Different forms of the same element are called isotopes. Isotopes have the same number of positive particles, called protons, and negative particles, called electrons, but differing numbers of neutrons. Neutrons are neutral particles residing in the nucleus of an atom along with protons.Continue Reading
All elements on the periodic table have isotopes, although some are artificially created. Heavier elements tend to have more isotopes than lighter elements.
Although the characteristics of isotopes of an element are generally the same, their masses differ. The mass of an atom consists of the number of protons and neutrons. Some isotopes of an element are heavier or lighter than others, depending on how many more or fewer neutrons the isotope has.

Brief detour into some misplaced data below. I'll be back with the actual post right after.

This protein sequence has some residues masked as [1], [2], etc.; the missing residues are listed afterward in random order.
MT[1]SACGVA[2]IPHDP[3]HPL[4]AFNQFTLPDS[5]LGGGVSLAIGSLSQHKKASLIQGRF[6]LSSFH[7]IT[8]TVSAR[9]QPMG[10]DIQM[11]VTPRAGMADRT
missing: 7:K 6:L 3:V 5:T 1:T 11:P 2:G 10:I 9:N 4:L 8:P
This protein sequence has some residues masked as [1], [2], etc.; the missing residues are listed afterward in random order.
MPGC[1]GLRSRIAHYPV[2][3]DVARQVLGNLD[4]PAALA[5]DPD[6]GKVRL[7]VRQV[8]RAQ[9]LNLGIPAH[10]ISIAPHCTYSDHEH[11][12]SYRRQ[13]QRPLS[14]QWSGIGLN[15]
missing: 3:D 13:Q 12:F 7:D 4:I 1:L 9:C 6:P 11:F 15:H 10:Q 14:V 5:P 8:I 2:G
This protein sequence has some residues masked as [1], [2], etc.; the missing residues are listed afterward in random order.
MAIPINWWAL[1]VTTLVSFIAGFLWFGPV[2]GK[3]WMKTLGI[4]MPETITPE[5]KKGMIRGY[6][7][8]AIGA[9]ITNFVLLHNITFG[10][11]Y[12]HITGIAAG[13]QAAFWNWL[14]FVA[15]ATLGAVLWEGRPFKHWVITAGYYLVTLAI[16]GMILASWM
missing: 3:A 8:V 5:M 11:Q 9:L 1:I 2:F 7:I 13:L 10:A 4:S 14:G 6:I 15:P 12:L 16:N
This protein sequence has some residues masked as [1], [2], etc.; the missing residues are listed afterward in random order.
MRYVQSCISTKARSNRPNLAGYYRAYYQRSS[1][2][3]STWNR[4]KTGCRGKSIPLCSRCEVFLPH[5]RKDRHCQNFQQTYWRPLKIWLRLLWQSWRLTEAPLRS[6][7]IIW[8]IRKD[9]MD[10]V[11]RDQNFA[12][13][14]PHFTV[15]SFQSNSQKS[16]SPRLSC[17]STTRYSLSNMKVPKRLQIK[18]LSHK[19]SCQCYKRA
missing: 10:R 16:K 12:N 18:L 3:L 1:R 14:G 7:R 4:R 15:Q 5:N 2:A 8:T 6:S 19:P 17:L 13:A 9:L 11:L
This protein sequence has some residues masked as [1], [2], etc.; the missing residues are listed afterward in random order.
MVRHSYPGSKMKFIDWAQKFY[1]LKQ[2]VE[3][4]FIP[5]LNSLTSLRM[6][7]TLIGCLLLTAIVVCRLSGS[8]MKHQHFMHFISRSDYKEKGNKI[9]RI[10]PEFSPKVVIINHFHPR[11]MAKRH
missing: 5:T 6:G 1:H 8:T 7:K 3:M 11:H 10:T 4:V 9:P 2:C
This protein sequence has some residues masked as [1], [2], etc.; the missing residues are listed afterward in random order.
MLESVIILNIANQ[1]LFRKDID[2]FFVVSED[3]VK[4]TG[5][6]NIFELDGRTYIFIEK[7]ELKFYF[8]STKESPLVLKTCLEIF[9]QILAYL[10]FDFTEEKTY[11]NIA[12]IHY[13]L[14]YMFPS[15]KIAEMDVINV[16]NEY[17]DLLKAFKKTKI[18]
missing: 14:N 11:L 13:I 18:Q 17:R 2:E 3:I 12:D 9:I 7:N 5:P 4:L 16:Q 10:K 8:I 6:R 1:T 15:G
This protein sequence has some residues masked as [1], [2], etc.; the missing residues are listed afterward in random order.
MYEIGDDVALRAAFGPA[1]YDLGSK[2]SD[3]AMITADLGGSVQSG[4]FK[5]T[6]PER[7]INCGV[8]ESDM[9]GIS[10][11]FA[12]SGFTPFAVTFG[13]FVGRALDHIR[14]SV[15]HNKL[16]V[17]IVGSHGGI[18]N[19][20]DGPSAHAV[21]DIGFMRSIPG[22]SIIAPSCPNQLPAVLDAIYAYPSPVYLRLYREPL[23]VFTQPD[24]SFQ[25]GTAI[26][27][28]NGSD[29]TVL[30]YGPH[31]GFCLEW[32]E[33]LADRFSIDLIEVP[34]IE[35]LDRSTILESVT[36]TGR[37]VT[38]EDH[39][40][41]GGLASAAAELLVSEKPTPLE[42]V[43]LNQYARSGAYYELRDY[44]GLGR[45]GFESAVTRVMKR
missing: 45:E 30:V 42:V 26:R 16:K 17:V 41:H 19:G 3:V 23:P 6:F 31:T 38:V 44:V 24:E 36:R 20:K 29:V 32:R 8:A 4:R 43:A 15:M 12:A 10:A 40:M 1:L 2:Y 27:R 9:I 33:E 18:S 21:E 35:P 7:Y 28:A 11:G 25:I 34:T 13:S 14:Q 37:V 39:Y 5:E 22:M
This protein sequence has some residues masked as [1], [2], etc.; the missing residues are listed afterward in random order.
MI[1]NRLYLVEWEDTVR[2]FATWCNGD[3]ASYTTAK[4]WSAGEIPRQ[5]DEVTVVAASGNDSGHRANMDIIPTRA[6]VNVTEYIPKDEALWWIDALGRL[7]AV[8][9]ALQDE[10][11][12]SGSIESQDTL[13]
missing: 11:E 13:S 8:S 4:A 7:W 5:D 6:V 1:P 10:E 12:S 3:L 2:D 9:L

Some isotopes are stable, and others are unstable. Isotopes that are unstable break down, or decay, into other elements, giving off radiation in the process. This decay process allows the atom to become more stable.Learn more about Atoms & Molecules
All isotopes of a given element must share the same atomic number, which equals the number of protons. An isotope is denoted by its atomic number in the lower left-hand corner next to its chemical symbol and its mass number in the upper left next to the symbol.Full Answer >
Percent abundance describes the prevalence of each of an element's isotopes in nature. The percent abundance of each isotope is used in the calculation of an element's average atomic mass.Full Answer >
Atoms of the same element that have different masses are called isotopes. Different masses result when there are different numbers of neutrons. All atoms of a particular element have the same number of protons.Full Answer >
A radioactive element does not have any stable isotopes, which means it may spontaneously degenerate. Radioactive elements include uranium, curium and thorium.Full Answer >